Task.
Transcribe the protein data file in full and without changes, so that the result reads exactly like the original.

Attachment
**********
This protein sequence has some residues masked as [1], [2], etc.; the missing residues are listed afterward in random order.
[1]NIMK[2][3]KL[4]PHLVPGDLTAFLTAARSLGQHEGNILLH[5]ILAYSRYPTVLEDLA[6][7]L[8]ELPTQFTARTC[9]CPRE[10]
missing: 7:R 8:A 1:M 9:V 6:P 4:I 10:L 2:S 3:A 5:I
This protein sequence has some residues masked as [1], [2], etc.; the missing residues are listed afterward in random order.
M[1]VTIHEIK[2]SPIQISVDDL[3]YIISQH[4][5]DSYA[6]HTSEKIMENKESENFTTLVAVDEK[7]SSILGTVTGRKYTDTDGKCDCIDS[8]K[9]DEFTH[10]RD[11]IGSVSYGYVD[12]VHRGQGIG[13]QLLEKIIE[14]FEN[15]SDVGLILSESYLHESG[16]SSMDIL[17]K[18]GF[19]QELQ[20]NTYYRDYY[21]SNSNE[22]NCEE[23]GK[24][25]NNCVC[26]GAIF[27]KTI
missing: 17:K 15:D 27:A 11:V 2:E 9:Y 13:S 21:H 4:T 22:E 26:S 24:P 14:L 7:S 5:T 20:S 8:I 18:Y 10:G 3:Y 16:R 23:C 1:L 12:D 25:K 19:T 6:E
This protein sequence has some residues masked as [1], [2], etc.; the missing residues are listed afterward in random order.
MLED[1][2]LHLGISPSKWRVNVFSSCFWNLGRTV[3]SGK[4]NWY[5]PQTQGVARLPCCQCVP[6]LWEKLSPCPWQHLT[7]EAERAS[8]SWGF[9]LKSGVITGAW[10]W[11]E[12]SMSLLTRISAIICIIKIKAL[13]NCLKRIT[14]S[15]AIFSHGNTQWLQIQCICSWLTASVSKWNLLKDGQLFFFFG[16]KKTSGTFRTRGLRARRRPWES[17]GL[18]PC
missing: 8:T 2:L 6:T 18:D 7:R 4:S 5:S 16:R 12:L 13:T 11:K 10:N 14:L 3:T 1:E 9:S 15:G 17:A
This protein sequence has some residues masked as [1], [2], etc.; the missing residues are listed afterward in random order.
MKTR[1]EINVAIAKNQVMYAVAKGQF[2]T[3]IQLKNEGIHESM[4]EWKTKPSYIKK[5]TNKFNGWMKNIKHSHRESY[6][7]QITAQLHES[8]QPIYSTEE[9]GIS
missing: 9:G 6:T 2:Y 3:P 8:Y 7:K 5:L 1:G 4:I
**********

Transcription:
This protein sequence has some residues masked as [1], [2], etc.; the missing residues are listed afterward in random order.
[1]NIMK[2][3]KL[4]PHLVPGDLTAFLTAARSLGQHEGNILLH[5]ILAYSRYPTVLEDLA[6][7]L[8]ELPTQFTARTC[9]CPRE[10]
missing: 7:R 8:A 1:M 9:V 6:P 4:I 10:L 2:S 3:A 5:I
This protein sequence has some residues masked as [1], [2], etc.; the missing residues are listed afterward in random order.
M[1]VTIHEIK[2]SPIQISVDDL[3]YIISQH[4][5]DSYA[6]HTSEKIMENKESENFTTLVAVDEK[7]SSILGTVTGRKYTDTDGKCDCIDS[8]K[9]DEFTH[10]RD[11]IGSVSYGYVD[12]VHRGQGIG[13]QLLEKIIE[14]FEN[15]SDVGLILSESYLHESG[16]SSMDIL[17]K[18]GF[19]QELQ[20]NTYYRDYY[21]SNSNE[22]NCEE[23]GK[24][25]NNCVC[26]GAIF[27]KTI
missing: 17:K 15:D 27:A 11:V 2:E 9:Y 13:S 21:H 4:T 22:E 26:S 24:P 14:L 7:S 5:T 20:S 8:I 18:Y 10:G 3:Y 16:R 23:C 1:L 12:D 25:K 19:T 6:E
This protein sequence has some residues masked as [1], [2], etc.; the missing residues are listed afterward in random order.
MLED[1][2]LHLGISPSKWRVNVFSSCFWNLGRTV[3]SGK[4]NWY[5]PQTQGVARLPCCQCVP[6]LWEKLSPCPWQHLT[7]EAERAS[8]SWGF[9]LKSGVITGAW[10]W[11]E[12]SMSLLTRISAIICIIKIKAL[13]NCLKRIT[14]S[15]AIFSHGNTQWLQIQCICSWLTASVSKWNLLKDGQLFFFFG[16]KKTSGTFRTRGLRARRRPWES[17]GL[18]PC
missing: 8:T 2:L 6:T 18:D 7:R 4:S 5:S 16:R 12:L 13:T 11:K 10:N 14:L 3:T 1:E 9:S 15:G 17:A
This protein sequence has some residues masked as [1], [2], etc.; the missing residues are listed afterward in random order.
MKTR[1]EINVAIAKNQVMYAVAKGQF[2]T[3]IQLKNEGIHESM[4]EWKTKPSYIKK[5]TNKFNGWMKNIKHSHRESY[6][7]QITAQLHES[8]QPIYSTEE[9]GIS
missing: 9:G 6:T 2:Y 3:P 8:Y 7:K 5:L 1:G 4:I